Approaches for Foster Parents with RAD or PTSD Children
The following techniques and ideas have been adapted from the work of Dr. Daniel Hughes and his “Dydadic Developmental Psychotherapy”.
Create a safe setting: Children with RAD and PTSD have problems feeling safe. An important way adults can help them is by providing an environment where they are safe to express and explore their difficult emotions and memories. For children with RAD or Complex PTSD, there is a need to be able to process their history and have explicit permission to talk about the bad things that have happened to them. If their outbursts and acting out behaviors are simply consequenced without having the time, safe place, and empathetic listener to help them, they will shut down, because they do not feel safe.
PLACE: This stands for “playful, loving, accepting, curious, and empathetic.” While these are self explanatory, three of the words need some expanding upon. It is very difficult at times to remain playful with a RAD or PTSD child; they often rebuff our attempts to be playful. Playfulness reduces stress and provides needed breaks from the intensity of moment to moment treatment. The word ‘curious’ refers to the adult keeping a curious attitude about ‘what makes the child tick’.
Whenever a behavioral sign of RAD or PTSDS presents, the adult helper should address and quiz the child about the sign, such as source, emotions attached, relation of the sign to history, etc. Empathy also is difficult at times to offer to a RAD or PTSD child, especially when they are in a very negative and rejecting mood. But when we offer empathy for them during these times, it tends to “disarm” their hostility, bringing them into a closer, attached relationship with us. The use of empathy does not mean that you do not hold the line on behavioral expectations or standards!
Sharing subjective experiences: When helping adults make it a habit of (appropriate) self revealing of their own emotions and thoughts concerning their own subjective experience, it gives a powerful model for the child to begin to do the same. In fact, there is a social pressure to reciprocate when one person shares their feelings with another person. When a person comes to realize that they share an emotions or similar experience with another, it creates a positive bond.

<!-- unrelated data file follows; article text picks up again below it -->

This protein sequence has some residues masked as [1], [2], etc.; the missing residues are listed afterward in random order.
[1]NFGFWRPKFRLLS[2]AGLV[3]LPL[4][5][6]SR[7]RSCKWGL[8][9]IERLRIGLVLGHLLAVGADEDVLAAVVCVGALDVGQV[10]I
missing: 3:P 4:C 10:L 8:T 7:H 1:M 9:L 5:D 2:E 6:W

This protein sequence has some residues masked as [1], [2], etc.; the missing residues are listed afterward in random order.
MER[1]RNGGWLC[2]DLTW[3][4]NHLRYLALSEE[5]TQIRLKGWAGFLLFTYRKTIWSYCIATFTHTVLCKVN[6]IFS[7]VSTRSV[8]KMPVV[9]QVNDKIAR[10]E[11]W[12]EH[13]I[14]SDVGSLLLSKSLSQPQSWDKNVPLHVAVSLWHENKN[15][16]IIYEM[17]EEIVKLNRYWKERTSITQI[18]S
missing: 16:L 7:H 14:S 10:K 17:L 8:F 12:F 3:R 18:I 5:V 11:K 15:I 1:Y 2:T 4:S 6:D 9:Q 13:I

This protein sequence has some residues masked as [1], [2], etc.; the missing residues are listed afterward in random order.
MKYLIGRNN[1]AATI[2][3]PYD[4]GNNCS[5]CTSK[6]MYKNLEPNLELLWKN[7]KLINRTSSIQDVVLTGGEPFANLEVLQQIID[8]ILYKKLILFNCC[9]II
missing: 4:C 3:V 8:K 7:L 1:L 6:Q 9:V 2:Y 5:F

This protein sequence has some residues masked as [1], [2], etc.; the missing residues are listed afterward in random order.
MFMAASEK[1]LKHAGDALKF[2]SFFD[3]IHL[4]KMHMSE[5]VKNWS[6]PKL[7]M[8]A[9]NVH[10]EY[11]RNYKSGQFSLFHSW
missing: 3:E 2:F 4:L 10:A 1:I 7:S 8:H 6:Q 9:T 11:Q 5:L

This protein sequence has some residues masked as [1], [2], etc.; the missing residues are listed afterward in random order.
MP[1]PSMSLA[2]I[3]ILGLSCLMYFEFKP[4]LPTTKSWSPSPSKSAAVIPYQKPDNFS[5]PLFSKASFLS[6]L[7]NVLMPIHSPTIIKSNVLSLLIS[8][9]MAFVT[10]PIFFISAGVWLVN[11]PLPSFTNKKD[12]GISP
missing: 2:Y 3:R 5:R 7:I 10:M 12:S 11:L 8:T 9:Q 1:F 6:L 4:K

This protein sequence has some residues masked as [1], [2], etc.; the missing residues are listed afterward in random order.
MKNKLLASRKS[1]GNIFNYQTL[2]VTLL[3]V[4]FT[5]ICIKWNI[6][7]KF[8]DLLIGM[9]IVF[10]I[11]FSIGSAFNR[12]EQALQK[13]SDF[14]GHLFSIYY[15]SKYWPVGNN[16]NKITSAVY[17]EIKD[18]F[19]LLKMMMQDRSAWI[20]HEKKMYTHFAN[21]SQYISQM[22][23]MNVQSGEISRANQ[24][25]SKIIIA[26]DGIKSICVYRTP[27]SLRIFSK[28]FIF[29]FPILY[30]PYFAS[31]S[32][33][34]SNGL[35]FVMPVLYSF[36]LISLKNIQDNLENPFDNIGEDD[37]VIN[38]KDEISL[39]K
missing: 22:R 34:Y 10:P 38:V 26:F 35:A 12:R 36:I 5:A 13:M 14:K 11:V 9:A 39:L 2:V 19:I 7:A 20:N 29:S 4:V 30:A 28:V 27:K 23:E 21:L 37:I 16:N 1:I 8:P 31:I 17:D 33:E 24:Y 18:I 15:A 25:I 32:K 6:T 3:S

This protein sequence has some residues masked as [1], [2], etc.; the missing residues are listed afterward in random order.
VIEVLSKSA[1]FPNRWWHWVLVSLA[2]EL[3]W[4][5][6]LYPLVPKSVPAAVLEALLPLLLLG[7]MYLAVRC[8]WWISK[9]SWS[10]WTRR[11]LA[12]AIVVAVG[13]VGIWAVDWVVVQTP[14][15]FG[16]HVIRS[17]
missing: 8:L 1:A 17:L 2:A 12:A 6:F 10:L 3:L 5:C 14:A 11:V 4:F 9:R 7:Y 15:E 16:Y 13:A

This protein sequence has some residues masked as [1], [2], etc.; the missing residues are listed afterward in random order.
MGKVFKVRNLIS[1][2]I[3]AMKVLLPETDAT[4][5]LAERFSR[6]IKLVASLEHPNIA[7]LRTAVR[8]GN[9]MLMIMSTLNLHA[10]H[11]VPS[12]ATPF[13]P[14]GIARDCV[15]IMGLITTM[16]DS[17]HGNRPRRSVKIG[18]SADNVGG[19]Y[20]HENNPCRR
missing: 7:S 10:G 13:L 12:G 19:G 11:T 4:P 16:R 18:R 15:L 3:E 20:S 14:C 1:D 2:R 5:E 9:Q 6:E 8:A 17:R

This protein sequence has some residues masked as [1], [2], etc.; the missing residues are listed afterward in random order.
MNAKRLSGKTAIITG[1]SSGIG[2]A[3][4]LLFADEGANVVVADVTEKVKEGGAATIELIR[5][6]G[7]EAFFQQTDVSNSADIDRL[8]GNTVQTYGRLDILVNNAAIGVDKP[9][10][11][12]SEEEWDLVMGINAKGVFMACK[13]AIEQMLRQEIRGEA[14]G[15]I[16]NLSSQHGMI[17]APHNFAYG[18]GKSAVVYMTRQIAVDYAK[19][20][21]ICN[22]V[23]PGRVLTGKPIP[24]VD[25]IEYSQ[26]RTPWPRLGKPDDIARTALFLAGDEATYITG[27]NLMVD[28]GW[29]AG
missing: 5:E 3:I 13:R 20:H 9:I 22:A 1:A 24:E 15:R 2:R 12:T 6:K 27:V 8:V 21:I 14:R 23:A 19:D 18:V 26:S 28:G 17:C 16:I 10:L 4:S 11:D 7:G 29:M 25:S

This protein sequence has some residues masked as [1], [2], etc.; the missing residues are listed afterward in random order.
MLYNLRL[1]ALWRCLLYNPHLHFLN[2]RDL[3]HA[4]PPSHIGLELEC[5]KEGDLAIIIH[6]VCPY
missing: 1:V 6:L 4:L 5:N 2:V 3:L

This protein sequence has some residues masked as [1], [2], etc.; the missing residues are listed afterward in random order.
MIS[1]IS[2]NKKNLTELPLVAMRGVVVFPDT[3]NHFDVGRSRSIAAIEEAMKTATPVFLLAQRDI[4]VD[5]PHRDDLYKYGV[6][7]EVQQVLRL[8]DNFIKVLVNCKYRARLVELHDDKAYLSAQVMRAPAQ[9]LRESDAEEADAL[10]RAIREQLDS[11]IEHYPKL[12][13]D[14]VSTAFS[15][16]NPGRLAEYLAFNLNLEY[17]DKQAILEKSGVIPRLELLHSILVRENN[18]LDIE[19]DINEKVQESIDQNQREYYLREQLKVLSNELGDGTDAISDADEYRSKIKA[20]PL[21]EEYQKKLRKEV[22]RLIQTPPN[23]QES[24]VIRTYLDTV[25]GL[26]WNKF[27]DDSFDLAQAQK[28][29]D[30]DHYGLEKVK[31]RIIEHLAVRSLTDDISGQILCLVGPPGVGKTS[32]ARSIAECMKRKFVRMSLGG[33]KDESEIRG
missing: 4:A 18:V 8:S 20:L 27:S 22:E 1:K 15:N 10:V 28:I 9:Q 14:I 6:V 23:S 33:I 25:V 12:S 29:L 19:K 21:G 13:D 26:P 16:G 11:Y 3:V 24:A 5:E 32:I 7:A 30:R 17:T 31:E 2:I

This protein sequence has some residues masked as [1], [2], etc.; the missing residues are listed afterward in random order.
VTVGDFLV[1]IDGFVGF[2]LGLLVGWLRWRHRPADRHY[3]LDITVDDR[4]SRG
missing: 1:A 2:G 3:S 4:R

Consistent addressing of missattunements and conflicts: “Missattunement” means that two people are ‘not on the same page’ in their thoughts or emotions. RAD and PTSD children need consistent and frequent ‘reality checks’ by adult helpers so that the child is interpreting other people’s intentions and social cues correctly. To do this, adult helpers need to quiz the child often about their understandings of the situation, social cue understandings, and expressed emotions.
Consistently dealing with all conflicts that arise also is an important strategy; each conflict that is allowed to escalate or is ignored is an opportunity lost to help the child to gain healthier attachment through conflict resolution. In addition, escalated or ignored conflicts almost always increase in frequency and intensity over time, until the household situation is out of control and in crisis.
Attachment facilitating interventions: Any time adult helpers make an intervention with a child, they can do several things to make the intervention a tool for stronger attachment. Gaining and keeping eye contact, use of an even tone, matter of fact presentations of consequences, confrontations paired with empathy, and reassurances of unconditional care and affection are all tools to facilitate attachment. Offering brief, specific explanations of what your intervention is, and why you are doing it can also facilitate attachment because you are working at changing how the child views your intentions.
Cognitive restructuring: RAD and PTSD children think about the world around them in a mixed up way. We can challenge them to begin to think about their behaviors and how they see the world. This can be done by being curious: “I wonder why you think that way? Where do you think you learned that? I wonder if there is another way to look at that?” When we simply tell the child what we think, or tell the child that they are thinking or behaving wrong, we miss an important tool. When people come to a conclusion themselves, it is very often more powerful than just being told an answer.